Professor Ross Garnaut has finally handed down his draft report, and it leaves much to be desired. While I agree with his overall sentiment that Australia needs a massive wake-up call and must act quickly and strongly to reduce greenhouse pollution, the devil in the Emissions Trading Scheme (ETS) is all in the detail.
My quick checklist for an effective emissions trading scheme is one that includes:
– A strong emissions cap aiming to halve Australia’s greenhouse pollution over 1990 levels by 2020.
– Coverage of all sectors emitting greenhouse pollution, including transport (especially aviation).
– Auctioning of emissions permits – no free ‘permits to pollute’ for carbon-intensive industries.
– No compensation to industry, but assistance to low-income households to reduce energy.
– Revenue from the trading scheme to go to energy efficiency, renewable energy and public transport.
Let’s see what Professor Garnaut had to say on some of these issues.
The draft Review does not address the issue of an emissions cap.
Garnaut supports including the transport sector in emissions trading, stating that "the more sectors included in the emissions trading scheme, the more efficiently costs will be shared across the economy". True.
Consistent with previous statements, the Review supports 100 per cent auctioning of permits – but not until after 2012. From 2010 to 2012 Garnaut says that "permits to be released according to demand, rather than in line with the emissions reduction trajectory". This is problematic. Furthermore, Garnaut’s plan for the money raised in the auction is not the best use of the money from a climate perspective.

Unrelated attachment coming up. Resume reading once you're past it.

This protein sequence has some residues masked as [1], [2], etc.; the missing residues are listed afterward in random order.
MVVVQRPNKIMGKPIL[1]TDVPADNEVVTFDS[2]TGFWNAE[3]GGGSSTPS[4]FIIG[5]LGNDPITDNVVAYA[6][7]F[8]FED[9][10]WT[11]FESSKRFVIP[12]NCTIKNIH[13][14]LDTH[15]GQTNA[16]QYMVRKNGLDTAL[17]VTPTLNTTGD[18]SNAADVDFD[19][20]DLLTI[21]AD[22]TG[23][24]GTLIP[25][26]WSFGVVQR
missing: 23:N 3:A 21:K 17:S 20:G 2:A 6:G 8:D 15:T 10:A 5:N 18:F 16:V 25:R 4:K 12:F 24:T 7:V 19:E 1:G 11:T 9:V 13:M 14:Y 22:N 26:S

This leads directly to the next checkpoint: compensation to industry. The Report proposes that half the proceeds from the sale of all permits go straight back to households, that around 30 per cent goes into structural adjustment needs, and the other 20 per cent is allocated to research and development and the commercialisation of new technologies.
Only 20 per cent to deploying and commercialising the technologies we need to solve climate change? That is simply not enough. We’re talking about a fundamental economic transformation of the economy. Of course some industries will need to be phased out – in a way that is fair to workers and communities, not profit margins of industries that have refused to deal with the reality of climate change for years. But every dollar given to polluting industries is a dollar less to energy efficiency or insulation programs for low-income households, or a dollar less for a new wind farm.
So how is the Government likely to respond?
There is, of course, a cacophony of voices responding to the report already. Even the Garnaut Review acknowledges, in a very understated manner on page 14, that "some elements of the Australian resources sector have been especially vocal about the perceived threat that a price on carbon poses to their competitiveness and to Australian prosperity".
Despite this, Kevin Rudd must keep his promise to act on the concerns of the Australian community rather than the polluter lobby.
We all know that the Government’s promise to reduce Australia’s greenhouse pollution was one of the main reasons for its victory in last year’s Federal election. In December last year, Rudd called climate change "the defining challenge of our generation" and promised the world that Australia was ready to assume its responsibility to reduce emissions.